Tips for living with mBC

Having cancer can trigger many emotions, such as shock, disbelief, and fear. These emotions are normal. If you’re feeling stressed or anxious, talk with your health care team. Counseling and support groups can also be useful.

NUTRITION

A healthy diet is very important during treatment. People with cancer may need to follow diets that require them to eat enough in order to keep up their strength. Before making any changes to your diet, be sure to talk to your health care provider.

Eat a healthy diet

consisting of grains, 2 cups of colorful fruits and 3 cups of colorful vegetables per day, dairy, and protein-rich foods like chicken, fish, or beans.

Eat small snacks throughout the day

if you are unable to eat normal meals.

Stay hydrated

with plenty of water or other liquids.

Meet with a Registered Dietician (RD) or nutritionist

who can work with you to develop an eating plan.

Keep a food journal

to help you understand and manage your symptoms. Write down what food you ate and how you felt, and your RD can help you adjust your diet according to this information.

Symptoms and Food

mBC treatment can affect your ability to eat and the way your body deals with food. It can change the way food tastes or smells. It can cause nausea, vomiting, diarrhea, constipation, and/or fatigue. Ask your health care team about which types of nutrition are right for you. Here are some tips:

  • Eating proteins such as chicken, fish, or beans, as well as small, healthy snacks throughout the day may help if you feel fatigued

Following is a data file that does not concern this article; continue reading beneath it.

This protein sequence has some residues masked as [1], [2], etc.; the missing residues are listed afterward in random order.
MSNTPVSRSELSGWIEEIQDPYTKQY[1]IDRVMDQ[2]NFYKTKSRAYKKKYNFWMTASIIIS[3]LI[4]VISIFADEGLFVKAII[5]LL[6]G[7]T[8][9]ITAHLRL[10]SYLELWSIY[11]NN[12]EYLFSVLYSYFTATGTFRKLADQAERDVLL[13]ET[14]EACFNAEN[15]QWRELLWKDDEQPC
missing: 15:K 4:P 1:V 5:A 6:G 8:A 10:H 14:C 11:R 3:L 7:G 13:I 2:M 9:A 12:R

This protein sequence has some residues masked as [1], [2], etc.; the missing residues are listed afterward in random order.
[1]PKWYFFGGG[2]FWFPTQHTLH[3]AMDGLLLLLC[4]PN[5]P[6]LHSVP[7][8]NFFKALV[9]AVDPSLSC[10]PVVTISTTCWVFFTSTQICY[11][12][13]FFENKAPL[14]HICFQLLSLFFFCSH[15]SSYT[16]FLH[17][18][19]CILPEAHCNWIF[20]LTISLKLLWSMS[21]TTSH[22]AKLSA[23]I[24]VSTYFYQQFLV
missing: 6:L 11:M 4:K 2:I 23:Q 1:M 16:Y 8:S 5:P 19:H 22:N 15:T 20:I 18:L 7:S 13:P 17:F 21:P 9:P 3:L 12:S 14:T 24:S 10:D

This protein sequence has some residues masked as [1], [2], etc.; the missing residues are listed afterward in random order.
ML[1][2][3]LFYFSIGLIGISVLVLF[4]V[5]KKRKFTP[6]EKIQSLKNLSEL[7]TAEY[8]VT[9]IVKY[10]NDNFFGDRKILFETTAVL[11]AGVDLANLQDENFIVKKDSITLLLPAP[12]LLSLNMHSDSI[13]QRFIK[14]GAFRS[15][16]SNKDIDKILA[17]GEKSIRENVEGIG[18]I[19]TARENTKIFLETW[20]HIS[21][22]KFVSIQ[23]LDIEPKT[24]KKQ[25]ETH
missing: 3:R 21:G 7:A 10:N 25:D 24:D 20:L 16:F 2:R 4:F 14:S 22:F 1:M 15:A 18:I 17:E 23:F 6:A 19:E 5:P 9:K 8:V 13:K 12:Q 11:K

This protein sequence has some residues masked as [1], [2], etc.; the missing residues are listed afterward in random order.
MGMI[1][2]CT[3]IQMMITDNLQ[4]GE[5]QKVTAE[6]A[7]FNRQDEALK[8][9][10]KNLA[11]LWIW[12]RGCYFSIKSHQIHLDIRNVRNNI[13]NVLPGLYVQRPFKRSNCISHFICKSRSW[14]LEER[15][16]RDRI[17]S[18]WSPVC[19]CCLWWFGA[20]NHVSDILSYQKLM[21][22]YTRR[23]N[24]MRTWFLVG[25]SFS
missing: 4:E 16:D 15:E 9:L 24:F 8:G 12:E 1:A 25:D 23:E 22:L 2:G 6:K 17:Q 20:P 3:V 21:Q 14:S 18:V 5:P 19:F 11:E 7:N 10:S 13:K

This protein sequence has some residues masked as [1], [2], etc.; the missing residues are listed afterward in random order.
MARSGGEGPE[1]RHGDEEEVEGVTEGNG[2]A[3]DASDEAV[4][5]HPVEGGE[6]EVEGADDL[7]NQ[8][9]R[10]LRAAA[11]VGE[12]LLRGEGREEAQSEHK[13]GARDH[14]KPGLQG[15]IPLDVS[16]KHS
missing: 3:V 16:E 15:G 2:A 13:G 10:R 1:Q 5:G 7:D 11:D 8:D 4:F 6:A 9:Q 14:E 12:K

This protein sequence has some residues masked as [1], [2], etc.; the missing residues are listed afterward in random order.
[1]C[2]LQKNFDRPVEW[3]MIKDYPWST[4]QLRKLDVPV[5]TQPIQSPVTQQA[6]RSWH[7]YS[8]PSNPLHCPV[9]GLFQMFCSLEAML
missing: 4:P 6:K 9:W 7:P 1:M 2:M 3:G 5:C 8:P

• The BRAT diet (bananas, rice, applesauce, toast) may help with nausea, vomiting, and diarrhea
  • High-fiber foods, such as whole grains, fruits, vegetables, and nuts may help with constipation

Weight Loss and Gain

mBC treatment may affect your weight. Consider working together with your doctor and RD to adjust your diet and keep track of any weight changes. Eating certain foods may help keep your weight stable during treatment.

If you are losing weight, consider adding calories and proteins:

  • Add grated or melted cheese to potatoes, meats, vegetables, etc
  • Add granola or nuts to ice cream
  • Add cooked meats to salads and omelettes
  • Eat tofu, beans, and hummus (check out this recipe for a wrap)
  • Use butter, margarine, or oils
  • Eat pastas with cream sauce

If you are gaining weight, consider nutritious, low-calorie foods:

  • Experiment with different salads
    (check out this recipe for butternut squash and bean salad)
  • Steam vegetables
    (check out this recipe for steamed sesame broccoli)
  • Limit sugar intake
  • Drink lots of water

ADDITIONAL INFO FOR PATIENTS AND CAREGIVERS

Just as important as your physical well-being is your emotional well-being. It is common for cancer patients to experience stress, anxiety, and even depression. Take steps to keep yourself feeling mentally healthy.

  • Allow yourself time to pause and regroup
  • Talk to your health care team about ways you may be able to stay active
  • Maintain a regular sleep schedule
  • Spend time with friends and family, people who make you feel good
  • Focus on things you can control

‘‘Scanxiety’’

It is totally normal to experience anxiety about tests and medical procedures. If you ever feel that these feelings are out of control, make sure to talk to your health care team about coping strategies.

INFO FOR CAREGIVERS

It can be difficult to see a loved one go through cancer treatment. There are ways that you can help.

  • Take on things that are stressful to your loved one, like navigating insurance, or providing food and transportation